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Research Article
Solanum lagoense (Solanaceae, Geminata clade), a new species from Lagoa Santa, Minas Gerais State, Brazil
expand article infoJoão Renato Stehmann, Nayara Couto Moreira
‡ Universidade Federal de Minas Gerais, Belo Horizonte, Brazil
Open Access

Abstract

A new species of Solanum (Solanaceae) from the Geminata clade is described for the Brazilian flora. S. lagoense Stehmann is only known from Lapinha, a rocky massif located in the Lagoa Santa karst region of Minas Gerais State. The flora of this area, including Solanaceae, was studied in detail in the second half of the 19th century by the Danish botanist Eugene Warming. The species differs from other members of the Geminata clade in Brazil in its geminate leaves of different sizes, simple multicellular trichomes present on the new growth and young stems, short extra-axillary inflorescences with few (1-3) flowers, and its stellate corollas with cucullate and strongly reflexed lobes. Here we present a description, taxonomic comments and a preliminary assessment of conservation status of this critically endangered species.

Resumo

Uma nova espécie de Solanum (Solanaceae) pertencente ao clado Geminata é descrita para a Flora do Brasil. S. lagoense Stehmann habita o sub-bosque da Floresta Estacional associada a afloramentos calcários junto à gruta da Lapinha, em Lagoa Santa, Minas Gerais, uma área inventariada em detalhe por Eugene Warming, no século XIX. A espécie é distinta das demais Geminata, por apresentar folhas geminadas de tamanhos desiguais, ramos apicais com tricomas simples, multicelulares, inflorescência extra-axilar, curta, com poucas flores (1-3), corola estrelada, reflexa e cuculada. São apresentadas a descrição da espécie, comentários taxonômicos, bem como a avaliação que sugere o status de Criticamente Ameaçada à espécie.

Keywords

Eugene Warming, endemism, assessment of extinction risk

Palavras-chave

Avaliação do risco de extinção, endemismo, Eugene Warming

Introduction

Solanum L. (Solanaceae) is one of the ten largest genera of flowering plants, with 1,250-1,700 species distributed on all continents except Antarctica, but with its highest species diversity in the Neotropics (Frodin 2004; Nee 1999). Among the Solanaceae, Solanum is morphologically easy to recognize by its combination of anthers opening by apical pores and a usually evenly 5-lobed calyx. This combination of traits is not shared with any other genera in the family (Hunziker 2001). Important crops are found in the genus, such as potato (S. tuberosum L.), tomato (S. lycopersicum L.) and eggplant (S. melongena L.) that are widely cultivated around the world and contribute to the economies of many countries (Hawkes 1999).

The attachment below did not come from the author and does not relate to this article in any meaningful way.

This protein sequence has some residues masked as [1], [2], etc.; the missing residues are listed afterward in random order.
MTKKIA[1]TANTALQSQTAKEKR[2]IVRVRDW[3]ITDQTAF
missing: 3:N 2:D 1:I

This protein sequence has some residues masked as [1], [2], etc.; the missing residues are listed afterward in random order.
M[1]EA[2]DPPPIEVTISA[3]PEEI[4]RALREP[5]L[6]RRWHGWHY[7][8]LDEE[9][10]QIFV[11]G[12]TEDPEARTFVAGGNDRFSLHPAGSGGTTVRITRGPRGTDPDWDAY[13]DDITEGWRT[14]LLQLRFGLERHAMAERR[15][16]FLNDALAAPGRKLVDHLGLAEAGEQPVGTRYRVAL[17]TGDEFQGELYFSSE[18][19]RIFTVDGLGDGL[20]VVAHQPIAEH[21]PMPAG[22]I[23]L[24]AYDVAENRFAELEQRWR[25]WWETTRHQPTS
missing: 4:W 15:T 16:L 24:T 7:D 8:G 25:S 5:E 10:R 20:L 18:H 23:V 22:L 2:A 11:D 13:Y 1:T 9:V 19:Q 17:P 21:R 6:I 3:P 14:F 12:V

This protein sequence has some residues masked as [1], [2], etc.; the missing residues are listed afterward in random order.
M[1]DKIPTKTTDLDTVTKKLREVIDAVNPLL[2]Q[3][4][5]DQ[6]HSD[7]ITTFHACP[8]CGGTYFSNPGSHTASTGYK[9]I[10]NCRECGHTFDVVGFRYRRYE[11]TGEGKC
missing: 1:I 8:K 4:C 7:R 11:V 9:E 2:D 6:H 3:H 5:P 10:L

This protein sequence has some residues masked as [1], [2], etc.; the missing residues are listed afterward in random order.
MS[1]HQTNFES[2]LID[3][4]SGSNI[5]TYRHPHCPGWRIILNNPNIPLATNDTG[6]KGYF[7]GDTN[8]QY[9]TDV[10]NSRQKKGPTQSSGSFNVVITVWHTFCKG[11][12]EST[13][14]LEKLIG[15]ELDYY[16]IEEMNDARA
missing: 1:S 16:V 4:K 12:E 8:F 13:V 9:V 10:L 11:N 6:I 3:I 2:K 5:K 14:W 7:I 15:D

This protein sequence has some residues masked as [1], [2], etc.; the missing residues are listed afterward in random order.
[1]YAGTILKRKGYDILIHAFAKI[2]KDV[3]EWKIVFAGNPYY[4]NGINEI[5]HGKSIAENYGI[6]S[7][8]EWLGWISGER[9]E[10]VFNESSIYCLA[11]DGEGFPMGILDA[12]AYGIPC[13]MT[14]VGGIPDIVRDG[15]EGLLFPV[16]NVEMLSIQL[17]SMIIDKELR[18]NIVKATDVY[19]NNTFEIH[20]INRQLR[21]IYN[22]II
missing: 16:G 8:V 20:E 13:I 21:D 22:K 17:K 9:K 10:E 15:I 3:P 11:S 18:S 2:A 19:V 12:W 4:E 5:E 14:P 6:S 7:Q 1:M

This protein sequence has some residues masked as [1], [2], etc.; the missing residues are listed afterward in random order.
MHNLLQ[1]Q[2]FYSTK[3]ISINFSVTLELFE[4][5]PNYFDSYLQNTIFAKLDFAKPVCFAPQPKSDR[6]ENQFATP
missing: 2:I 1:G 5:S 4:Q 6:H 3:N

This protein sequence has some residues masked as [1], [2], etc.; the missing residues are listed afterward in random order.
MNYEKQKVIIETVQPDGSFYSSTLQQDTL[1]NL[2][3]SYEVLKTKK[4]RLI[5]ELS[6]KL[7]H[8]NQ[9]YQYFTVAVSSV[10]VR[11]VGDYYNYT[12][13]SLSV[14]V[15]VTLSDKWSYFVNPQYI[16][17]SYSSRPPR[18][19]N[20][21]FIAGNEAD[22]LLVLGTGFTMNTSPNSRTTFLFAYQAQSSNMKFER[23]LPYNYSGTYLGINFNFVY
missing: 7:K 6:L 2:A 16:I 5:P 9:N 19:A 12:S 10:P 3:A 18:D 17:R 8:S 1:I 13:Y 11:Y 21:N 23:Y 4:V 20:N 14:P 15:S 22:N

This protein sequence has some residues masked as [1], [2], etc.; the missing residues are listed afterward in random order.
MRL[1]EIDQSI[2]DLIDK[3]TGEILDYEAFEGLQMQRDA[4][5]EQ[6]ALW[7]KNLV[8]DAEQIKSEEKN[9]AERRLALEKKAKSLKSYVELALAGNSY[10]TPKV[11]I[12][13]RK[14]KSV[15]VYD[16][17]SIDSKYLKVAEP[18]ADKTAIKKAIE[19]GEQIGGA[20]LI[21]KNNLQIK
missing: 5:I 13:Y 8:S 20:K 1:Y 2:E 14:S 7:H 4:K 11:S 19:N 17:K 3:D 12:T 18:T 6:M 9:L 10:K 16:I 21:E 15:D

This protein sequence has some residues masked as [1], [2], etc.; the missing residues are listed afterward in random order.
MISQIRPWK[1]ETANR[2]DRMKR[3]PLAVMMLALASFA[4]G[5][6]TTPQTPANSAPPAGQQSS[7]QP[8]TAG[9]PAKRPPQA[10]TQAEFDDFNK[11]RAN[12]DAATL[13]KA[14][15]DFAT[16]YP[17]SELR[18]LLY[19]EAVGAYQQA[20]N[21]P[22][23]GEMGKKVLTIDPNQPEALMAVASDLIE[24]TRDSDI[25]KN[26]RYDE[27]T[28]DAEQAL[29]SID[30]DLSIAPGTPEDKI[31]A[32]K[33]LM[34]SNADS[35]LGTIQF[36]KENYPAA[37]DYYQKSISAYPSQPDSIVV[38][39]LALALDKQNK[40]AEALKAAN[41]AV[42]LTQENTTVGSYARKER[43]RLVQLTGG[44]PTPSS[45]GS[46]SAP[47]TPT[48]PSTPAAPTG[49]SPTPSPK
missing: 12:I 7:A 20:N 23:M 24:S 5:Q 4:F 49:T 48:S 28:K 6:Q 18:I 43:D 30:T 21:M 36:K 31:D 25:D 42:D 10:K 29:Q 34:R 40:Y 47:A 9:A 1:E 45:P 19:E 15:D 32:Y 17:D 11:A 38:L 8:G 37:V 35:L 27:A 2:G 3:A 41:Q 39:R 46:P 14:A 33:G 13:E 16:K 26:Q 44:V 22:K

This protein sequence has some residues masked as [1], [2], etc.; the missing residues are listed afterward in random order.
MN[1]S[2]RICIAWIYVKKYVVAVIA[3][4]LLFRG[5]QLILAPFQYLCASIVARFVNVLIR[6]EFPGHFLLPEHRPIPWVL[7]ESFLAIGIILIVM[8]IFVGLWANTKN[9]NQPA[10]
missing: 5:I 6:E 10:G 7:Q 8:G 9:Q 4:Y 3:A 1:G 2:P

Approximately 272 species of Solanum occur in the Brazilian flora, of which 131 are endemic to the country (Stehmann et al. 2015). The highest species richness and endemism are found in the Atlantic rain forest, a biome recognized as a biodiversity hotspot at a global level (Mittermeier et al. 2004). The Atlantic forest originally consisted of an almost continuous strip of land of variable width along the Brazilian coast. Today, this huge forest is represented by remnants and biologically impoverished fragments representing less than 12% of its original cover (Ribeiro et al. 2009). Despite this, several new species in Solanum have been described from the Atlantic forest in recent years (Giacomin et al. 2013; Giacomin and Stehmann 2014; Knapp et al. 2015), indicating that the inventory of the Brazilian flora is far from completion (Sobral and Stehmann 2009).

With more than 11,000 species of angiosperms, Minas Gerais State has been recognized as the richest in Brazil (Forzza et al. 2010; Forzza et al. 2012). This floristic richness is associated with the diversity of environments found in Minas Gerais: Atlantic rain forest, Cerrado (savanna-like vegetation), and Caatinga (dry and open thorn scrub). Transition areas between these main vegetation types, mainly those associated with the Espinhaço range, have received special attention since the 19th century, when European naturalists such as Auguste Saint-Hilaire, Carl F. Martius, George Langsdorff, and others travelled in the inner part of the country, describing its flora. Some of these botanists were based in Minas Gerais for long periods of time and explored particular areas in depth; these include the Swede Anders F. Regnell working in Caldas (Concha-Quezada 2011; Dahlgren 1962) and the Dane Eugene Warming in Lagoa Santa (Warming 1908).

Lagoa Santa is a karstic (limestone) region of the Serra de Espinhaço long known for its important paleontological and archeological sites (Berbert-Born 2002). The first scientist to explore its countless caves was the Danish paleontologist Peter Wilhelm Lund (1801-1880), who found many exemplars of the Brazilian megafauna and human fossils. The botanist Johannes Eugenius Bülow Warming (1841-1924) was Lund’s secretary between 1863 and 1866. He collected and took to Europe over 3,000 dried plant specimens. These, in addition to the more than 700 herbarium sheets donated by Lund, are today held in the herbarium of the Natural History Museum in Copenhagen (Gomes 2006). Many of these specimens are nomenclatural types and were cited in the Flora Brasilensis (Martius 1846). Warming distributed herbarium material to many specialists in Europe (Warming 1908). The Solanaceae were worked on by W. P. Hiern who described seven new species and two varieties of Solanum (Hiern 1876).

As part of a larger project following Warming’s footsteps, we searched for species with few records and nomenclatural type populations in the same places where Warming collected in Lagoa Santa. During the development of this project, samples of an unusual species of Solanum from the Geminata clade were collected. This group is well studied and the Brazilian species of the group have recently been revised (Knapp et al. 2015). We compared our specimens with the others described for the clade and with Warming’s collections kept in the Copenhagen herbarium (C) and other herbaria of the world. We could not match it with any known species and therefore recognize it as new, and describe it here.

Materials and methods